22 December 2021
The leadership skills shortage was costing employers billions of dollars a year before the pandemic started.
Now, it has intensified.
The incessant war for talent, surging customer demands and shift to hybrid working has made learning and development essential to business survival – never mind growth and success.
Traditional training and coaching programmes create skilful, high-performance leaders from within an organisation.
But what is training and coaching? Are they the same? How do they compare to each other?
This article will highlight three key differences between coaching and training and empower HR leaders to advance their company’s leadership development strategy.
In general, leadership coaching matches employees with an experienced and/or certified business coach, who listens, questions and challenges employees on how to improve their performance and achieve leadership goals.
If a manager is struggling with poor decision-making or delegation at work, a coach will help identify the solution and suggest the right actions to master their weaknesses. But ultimately, the coach is helping individuals drive their own path to success.
Historically, companies have used leadership coaching for only the most senior leaders, such as Chief Executive Officers and Chief Financial Officers, because it was very expensive.
This is changing thanks to science-based Precision Coaching methodology, which makes one-to-one coaching scalable, impactful and measurable. Employers can now coach their junior, middle, and senior managers and bolster their leadership talent pipeline.
Traditionally, leadership training is a structured, standardised way of sharing knowledge about management skills, processes, or systems. It can be delivered via workshops, e-learning modules, live online webinars or in-person training.
In 2020, more than $357 billion was invested in leadership training. From learning how to use new project management software to understanding the health and safety policy, most employees have experienced training at some point of their career.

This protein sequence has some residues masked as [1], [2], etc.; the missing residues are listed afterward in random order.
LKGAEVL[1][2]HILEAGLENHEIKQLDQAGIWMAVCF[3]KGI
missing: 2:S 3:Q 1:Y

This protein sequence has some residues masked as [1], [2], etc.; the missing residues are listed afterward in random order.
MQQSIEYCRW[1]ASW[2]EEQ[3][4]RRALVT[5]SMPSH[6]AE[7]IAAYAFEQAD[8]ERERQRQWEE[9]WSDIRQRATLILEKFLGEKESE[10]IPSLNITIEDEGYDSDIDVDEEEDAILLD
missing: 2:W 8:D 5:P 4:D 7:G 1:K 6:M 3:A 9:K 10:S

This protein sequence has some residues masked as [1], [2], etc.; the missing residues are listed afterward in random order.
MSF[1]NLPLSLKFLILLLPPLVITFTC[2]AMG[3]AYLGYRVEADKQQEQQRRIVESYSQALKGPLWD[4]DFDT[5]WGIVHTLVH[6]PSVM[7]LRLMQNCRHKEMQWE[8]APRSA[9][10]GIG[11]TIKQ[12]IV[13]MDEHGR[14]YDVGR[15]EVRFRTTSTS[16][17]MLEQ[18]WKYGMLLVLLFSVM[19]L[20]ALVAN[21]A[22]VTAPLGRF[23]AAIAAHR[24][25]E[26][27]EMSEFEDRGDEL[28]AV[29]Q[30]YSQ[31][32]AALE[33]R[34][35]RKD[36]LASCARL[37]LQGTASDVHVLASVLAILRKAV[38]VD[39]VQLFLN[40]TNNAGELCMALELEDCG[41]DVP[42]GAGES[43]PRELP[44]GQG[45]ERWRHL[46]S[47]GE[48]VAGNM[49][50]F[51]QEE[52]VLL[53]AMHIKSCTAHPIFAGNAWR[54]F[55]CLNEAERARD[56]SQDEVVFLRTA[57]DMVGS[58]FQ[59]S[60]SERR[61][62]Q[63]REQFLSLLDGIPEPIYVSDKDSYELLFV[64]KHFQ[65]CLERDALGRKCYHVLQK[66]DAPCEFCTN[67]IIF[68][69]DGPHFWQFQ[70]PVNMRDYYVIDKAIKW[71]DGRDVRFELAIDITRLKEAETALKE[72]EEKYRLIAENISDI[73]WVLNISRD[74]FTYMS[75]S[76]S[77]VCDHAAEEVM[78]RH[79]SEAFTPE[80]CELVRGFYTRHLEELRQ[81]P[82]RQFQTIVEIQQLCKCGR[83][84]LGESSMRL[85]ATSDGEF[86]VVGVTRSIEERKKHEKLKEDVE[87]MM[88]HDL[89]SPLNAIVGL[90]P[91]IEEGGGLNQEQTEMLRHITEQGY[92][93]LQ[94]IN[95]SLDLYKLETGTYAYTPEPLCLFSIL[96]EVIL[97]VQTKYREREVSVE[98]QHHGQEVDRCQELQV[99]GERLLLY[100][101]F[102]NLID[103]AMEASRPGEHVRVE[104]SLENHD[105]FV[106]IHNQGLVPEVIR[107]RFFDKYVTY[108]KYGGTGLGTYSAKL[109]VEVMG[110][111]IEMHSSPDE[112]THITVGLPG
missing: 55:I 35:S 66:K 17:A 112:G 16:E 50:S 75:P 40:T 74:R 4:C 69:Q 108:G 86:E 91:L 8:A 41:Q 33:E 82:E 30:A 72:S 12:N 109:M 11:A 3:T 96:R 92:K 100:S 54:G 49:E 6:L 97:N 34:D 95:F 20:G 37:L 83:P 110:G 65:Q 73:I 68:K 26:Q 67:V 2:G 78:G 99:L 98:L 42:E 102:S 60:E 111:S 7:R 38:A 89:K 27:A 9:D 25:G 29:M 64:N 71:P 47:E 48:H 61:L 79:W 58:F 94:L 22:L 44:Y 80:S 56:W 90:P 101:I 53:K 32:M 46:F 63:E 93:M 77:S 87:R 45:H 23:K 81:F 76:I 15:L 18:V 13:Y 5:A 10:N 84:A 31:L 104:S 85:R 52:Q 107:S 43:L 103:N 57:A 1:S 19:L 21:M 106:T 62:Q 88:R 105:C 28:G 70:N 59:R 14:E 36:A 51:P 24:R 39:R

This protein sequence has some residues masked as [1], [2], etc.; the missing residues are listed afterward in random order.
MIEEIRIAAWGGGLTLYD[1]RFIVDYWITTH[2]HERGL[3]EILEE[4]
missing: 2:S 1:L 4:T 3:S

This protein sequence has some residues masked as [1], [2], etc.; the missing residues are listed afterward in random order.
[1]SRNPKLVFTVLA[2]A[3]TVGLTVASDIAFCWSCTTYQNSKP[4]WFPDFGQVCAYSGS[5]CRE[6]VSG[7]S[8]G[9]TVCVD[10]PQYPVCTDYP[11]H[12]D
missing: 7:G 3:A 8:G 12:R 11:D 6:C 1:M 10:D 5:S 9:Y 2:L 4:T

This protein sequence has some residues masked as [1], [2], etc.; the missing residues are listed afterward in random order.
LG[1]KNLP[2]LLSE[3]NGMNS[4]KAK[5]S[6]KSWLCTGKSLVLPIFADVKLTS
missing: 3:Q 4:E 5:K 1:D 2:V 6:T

Behaviour Change Focus:
Training is great for learning fundamental skills in a structured way. Great training sessions can teach managers the theory and tactics on how to hold difficult conversations with teams, for example.
When managers face specific workplace scenarios that weren’t covered in their original training, coaches can guide them on how best to apply their skills to the real, ever-changing workplace. This reinforces a focus on developing sustainable behaviour change.
Accountability is embedded in leadership coaching programmes. Meeting each day, week or month, coaches prompt employees to practice their learnings in a workplace environment. When this doesn’t happen, coaches challenge learners and keep them focused on achieving their goals.
Traditional workplace training programmes rarely include this high level of accountability. The onus is on the individual and their manager to ensure they apply and develop their new knowledge.
Some training, especially lectures and e-learning modules, includes tests to ensure learners are proficient in their new skill or knowledge. However, some people may discard their learnings once the training session is over.
Traditional coaching is a continuous two-way relationship between a learner and coach which can last weeks, months and years. The employee’s goals, roadmap, and solutions are usually mutually agreed, and personalised to fit their experiences, strengths and weaknesses.
Leadership training programmes are usually delivered in a linear format, where learners must absorb a wealth of information at one time. In-person workshops and seminars can offer opportunities for learners to ask questions, but often learning outcomes and materials are pre-defined and the same for all learners.
Would you like help with your company’s leadership development programme?
Get in touch and speak to one of our experts. We’d love to discuss how we can help your managers accelerate their performance.